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updated 5/25/2011 5:49:11 PM ET 2011-05-25T21:49:11

The predicted end of the world has come and gone, but a devious Trojan located in a controversial Android App is worming its way into users phones, making sure they don't forget the rapture.

The free app, called "The Holy F***ing Bible," purports to make the Bible "even more f***ing awesome than before" with celebrated classics such as Psalm 23, John 3:16, and, of course, "The Lord's F***ing Prayer."

But stored within this bawdy Bible app is a Trojan that, once installed via a corrupted version of the app, passes your smartphone device number to a host service that then spams you with text messages and download links every 33 minutes, researchers at the security firm Symantec reported.

[Not every version of "The Holy F***ing Bible" app is malicious.]

From here, things start to get strange, as the Trojan keeps the Bible and rapture themes alive.

The corrupted "Holy F***ing Bible" app runs a service called "theword" on infected phones, which spams out messages including, "Cannot talk right now, the world is about to end," and "Jebus is way over due for a comeback," to your entire contacts list. It also replaces your background image with a picture of mock pundit Stephen Colbert.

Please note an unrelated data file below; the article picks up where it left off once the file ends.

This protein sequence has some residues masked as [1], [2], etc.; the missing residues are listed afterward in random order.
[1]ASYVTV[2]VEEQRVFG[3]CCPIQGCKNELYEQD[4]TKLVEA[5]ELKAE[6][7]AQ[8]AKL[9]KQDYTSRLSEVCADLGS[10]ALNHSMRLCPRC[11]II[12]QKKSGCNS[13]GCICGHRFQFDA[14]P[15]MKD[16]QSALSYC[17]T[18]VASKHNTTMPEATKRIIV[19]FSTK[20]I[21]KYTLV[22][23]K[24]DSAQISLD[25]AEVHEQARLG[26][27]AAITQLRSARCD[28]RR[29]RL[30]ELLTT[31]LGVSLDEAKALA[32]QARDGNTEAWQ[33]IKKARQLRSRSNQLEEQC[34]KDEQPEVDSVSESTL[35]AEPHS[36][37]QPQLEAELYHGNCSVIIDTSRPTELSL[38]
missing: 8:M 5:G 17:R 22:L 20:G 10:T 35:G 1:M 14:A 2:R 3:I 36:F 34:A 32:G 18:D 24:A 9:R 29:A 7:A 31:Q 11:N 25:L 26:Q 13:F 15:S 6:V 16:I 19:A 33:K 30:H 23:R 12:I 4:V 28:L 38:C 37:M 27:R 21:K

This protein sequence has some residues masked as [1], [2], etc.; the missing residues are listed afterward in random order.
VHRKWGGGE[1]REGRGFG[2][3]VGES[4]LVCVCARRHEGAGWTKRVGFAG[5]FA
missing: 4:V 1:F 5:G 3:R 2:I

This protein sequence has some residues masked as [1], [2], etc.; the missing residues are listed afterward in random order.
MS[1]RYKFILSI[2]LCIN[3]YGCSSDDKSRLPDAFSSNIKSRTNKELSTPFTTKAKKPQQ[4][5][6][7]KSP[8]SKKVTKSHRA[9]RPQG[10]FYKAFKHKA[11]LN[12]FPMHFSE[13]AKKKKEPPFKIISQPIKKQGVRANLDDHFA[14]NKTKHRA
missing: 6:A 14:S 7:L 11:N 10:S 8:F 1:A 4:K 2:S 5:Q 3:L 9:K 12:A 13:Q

Colbert's mug and these texts, however, only showed up on phones pre-rapture (May 21). When it turned out the world wasn't going to end last Saturday, the Android Trojan changed its M.O. and triggered infected Android phones to replace Colbert's pic with one of "The Hebrew Hammer," the crime-fighting character played by actor Adam Goldberg in the 2003 comedy of the same name.

Accompanying the pic, infected phones also received a message reading, "Looks like Jebus was a no show, maybe Judaism was on to something."

To avoid falling victim to this ridiculous and ultimately harmful rogue Android app, Symantec recommends only downloading apps from the legitimate Android market and configuring your phone to stop the installation of nonmarket apps. It's also important to check the access permissions requested by every app you download, as well as the user comments to see if others have reported the app to be fraudulent.

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